With the CRTC’s new regulation, online censorship in Canada is about to take a horrifying turn. The Canada Liberal Party has been keeping an eye on news and streaming services up until now, but very soon, podcasts critical of Trudeau will also be a cardinal sin.
The X Owner and co-chief Elon Musk has criticized the Canada government’s recent regulations on streaming services offering podcasts in Canada, labeling it an attempt to suppress free speech.
This response came after renowned journalist Glenn Greenwald exposed Canada’s stringent online censorship measures on X, which Musk echoed.
Reportedly, the Canadian Radio-television and Telecommunication Commission (CRTC) revealed modifications to modernize Canada’s broadcasting framework and ensure streaming services contribute to regulatory measures and promote Canadian and Indigenous content.
These alterations mandate specific streaming platforms to reveal personal details about their activities and adhere to operating conditions in Canada, including information about content and subscribership.
The second alteration is presently active, with companies required to submit activity-related details by November 28, as indicated on the CRTC’s website. Additionally, according to the CRTC’s statement, a third consultation on Canadian and Indigenous content remains underway.
The Online Streaming Act: An Act of Censorship
This bill, also known as the Online Streaming Act, encompasses radio stations that live-stream online and podcast services, excluding video game and audiobook services and platforms with less than $10 million in annual broadcasting revenues in Canada.
The regulations, part of Bill C-11, aim to hold streaming services accountable for their content and contributions to Canada and Indigenous content, encompassing web shows and podcasts. However, this move has sparked significant controversy and criticism for several reasons.
Critics express concerns about potential threats to freedom of speech, fearing that government authorities might regulate online speech and censor content.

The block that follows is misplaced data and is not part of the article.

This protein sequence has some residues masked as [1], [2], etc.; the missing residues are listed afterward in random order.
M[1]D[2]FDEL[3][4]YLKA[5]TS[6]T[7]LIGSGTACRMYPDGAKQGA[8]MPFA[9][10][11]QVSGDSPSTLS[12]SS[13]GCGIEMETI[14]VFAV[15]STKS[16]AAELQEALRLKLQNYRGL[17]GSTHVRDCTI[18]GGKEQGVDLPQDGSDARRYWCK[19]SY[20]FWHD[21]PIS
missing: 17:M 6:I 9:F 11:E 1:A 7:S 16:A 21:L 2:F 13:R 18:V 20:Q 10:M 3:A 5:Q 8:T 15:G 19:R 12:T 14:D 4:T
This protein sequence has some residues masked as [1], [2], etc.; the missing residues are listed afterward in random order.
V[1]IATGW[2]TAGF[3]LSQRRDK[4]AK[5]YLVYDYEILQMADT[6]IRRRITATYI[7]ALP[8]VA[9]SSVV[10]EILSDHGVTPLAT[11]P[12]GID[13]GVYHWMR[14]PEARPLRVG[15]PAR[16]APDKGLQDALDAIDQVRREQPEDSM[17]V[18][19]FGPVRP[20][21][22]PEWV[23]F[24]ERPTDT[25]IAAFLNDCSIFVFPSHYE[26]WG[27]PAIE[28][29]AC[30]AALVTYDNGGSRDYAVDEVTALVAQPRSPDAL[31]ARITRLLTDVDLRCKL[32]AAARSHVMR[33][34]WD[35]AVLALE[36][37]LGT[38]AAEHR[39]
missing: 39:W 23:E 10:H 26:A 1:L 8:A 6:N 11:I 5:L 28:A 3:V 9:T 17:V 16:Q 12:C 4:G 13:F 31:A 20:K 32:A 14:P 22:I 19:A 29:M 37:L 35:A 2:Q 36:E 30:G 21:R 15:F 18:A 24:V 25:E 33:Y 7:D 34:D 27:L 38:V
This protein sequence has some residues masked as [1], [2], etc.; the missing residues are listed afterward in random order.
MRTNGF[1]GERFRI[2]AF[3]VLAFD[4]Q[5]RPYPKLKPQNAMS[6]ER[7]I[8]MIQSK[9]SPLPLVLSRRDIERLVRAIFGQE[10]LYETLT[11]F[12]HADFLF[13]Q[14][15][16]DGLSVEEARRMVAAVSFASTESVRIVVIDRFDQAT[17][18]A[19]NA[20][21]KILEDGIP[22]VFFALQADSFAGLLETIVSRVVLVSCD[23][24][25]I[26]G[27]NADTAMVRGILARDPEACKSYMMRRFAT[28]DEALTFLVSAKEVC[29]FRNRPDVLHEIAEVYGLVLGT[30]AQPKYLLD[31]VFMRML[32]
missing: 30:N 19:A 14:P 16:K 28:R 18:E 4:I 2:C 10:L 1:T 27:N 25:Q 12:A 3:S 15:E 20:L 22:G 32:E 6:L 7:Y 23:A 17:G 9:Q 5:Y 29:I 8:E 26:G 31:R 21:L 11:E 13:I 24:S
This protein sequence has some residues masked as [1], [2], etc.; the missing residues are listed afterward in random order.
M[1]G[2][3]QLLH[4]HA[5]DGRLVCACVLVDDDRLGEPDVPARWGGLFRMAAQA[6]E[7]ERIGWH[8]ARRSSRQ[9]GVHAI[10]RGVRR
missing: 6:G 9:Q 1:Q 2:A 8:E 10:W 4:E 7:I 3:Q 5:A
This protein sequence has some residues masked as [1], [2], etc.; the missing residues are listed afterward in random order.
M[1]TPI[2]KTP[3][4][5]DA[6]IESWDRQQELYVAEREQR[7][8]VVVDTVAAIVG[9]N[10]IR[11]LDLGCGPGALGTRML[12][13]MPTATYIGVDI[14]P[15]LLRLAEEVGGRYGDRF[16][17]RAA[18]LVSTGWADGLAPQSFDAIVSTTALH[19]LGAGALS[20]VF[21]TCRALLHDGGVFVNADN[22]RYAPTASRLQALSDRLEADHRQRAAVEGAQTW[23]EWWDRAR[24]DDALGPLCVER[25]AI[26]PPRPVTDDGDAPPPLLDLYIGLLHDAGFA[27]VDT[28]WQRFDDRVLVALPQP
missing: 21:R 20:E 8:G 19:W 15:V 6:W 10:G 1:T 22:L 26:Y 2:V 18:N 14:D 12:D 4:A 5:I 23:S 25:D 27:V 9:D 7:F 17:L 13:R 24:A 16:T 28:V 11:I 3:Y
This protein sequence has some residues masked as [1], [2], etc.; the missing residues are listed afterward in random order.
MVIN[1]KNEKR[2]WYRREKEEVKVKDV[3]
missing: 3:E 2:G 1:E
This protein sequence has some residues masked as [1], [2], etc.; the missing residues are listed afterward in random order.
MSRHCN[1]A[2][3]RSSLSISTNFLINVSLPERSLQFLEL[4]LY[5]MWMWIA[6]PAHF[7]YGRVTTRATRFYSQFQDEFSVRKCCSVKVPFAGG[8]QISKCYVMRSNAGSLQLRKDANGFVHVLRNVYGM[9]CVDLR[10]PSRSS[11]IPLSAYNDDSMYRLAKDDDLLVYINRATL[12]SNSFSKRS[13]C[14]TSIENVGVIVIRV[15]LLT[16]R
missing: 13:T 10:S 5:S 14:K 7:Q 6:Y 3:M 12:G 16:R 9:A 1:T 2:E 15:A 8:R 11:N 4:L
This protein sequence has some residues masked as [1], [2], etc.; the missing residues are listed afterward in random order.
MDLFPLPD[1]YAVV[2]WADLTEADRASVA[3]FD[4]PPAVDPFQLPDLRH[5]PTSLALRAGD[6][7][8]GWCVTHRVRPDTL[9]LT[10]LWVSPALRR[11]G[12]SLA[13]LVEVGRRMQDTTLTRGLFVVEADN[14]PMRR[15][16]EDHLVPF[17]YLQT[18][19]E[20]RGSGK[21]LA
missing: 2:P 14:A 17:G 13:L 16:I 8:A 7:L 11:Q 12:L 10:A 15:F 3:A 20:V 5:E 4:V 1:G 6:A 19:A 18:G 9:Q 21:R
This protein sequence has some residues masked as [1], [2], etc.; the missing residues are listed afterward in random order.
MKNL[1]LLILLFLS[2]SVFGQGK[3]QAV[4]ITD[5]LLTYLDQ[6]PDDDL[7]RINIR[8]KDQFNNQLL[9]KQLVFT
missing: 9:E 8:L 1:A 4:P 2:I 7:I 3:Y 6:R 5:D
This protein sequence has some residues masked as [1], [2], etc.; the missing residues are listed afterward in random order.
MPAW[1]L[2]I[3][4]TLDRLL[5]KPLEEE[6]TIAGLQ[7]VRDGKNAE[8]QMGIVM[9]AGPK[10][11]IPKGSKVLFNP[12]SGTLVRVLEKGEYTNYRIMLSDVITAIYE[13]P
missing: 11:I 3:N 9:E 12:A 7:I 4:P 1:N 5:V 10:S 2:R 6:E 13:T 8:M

Many view the bill as a form of government overreach, worrying about state interference in individuals’ online activities and expression. Moreover, there’s a lack of clarity within the bill regarding what constitutes harmful content, raising fears of arbitrary censorship.
Smaller online platforms and content creators might struggle to comply with these regulations, potentially limiting their ability to operate freely. Notably, Canadian opposition parties like Bloc Quebecois and CPC have voiced alarm over the C-11 Bill, emphasizing that it curbs free speech and targets critics of Justin Trudeau.
The scrutiny of free speech on online shows and podcasts, once unrestricted, adds a surprising layer of regulation to the digital sphere. These concerns highlight the ongoing debate surrounding the balance between regulating online content and preserving freedom of expression.
No Free Speech: The Tool of Liberal Party
Free speech in Canada is increasingly coming under scrutiny as the government’s actions evolve. The Canadian authorities aim to achieve two goals: maintaining safety and suppressing anti-governmental content.
To do so, they plan to use the Canadian Radio-television and Telecommunication Commission (CRTC) as a tool, effectively acting as a “proxy server” to filter all internet content. This approach means that Canadians, in the online realm, will be regarded as subjects of the State.
Critics find this trend worrisome, as it could potentially suppress free speech. The government’s intentions to regulate and filter online content have sparked concerns about the erosion of individual freedoms and autonomy in the digital world.
Moreover, there appears to be a lack of dissent against these actions, with reluctance to speak out against Prime Minister Trudeau. Bills like C-11 and C-18 further exacerbate concerns about free speech in Canada.
This situation raises questions about the alignment of government actions with the principles of liberal democracy, especially considering the tension between promoting free speech and filtering criticism. The evolving landscape of digital governance in Canada continues to worsen.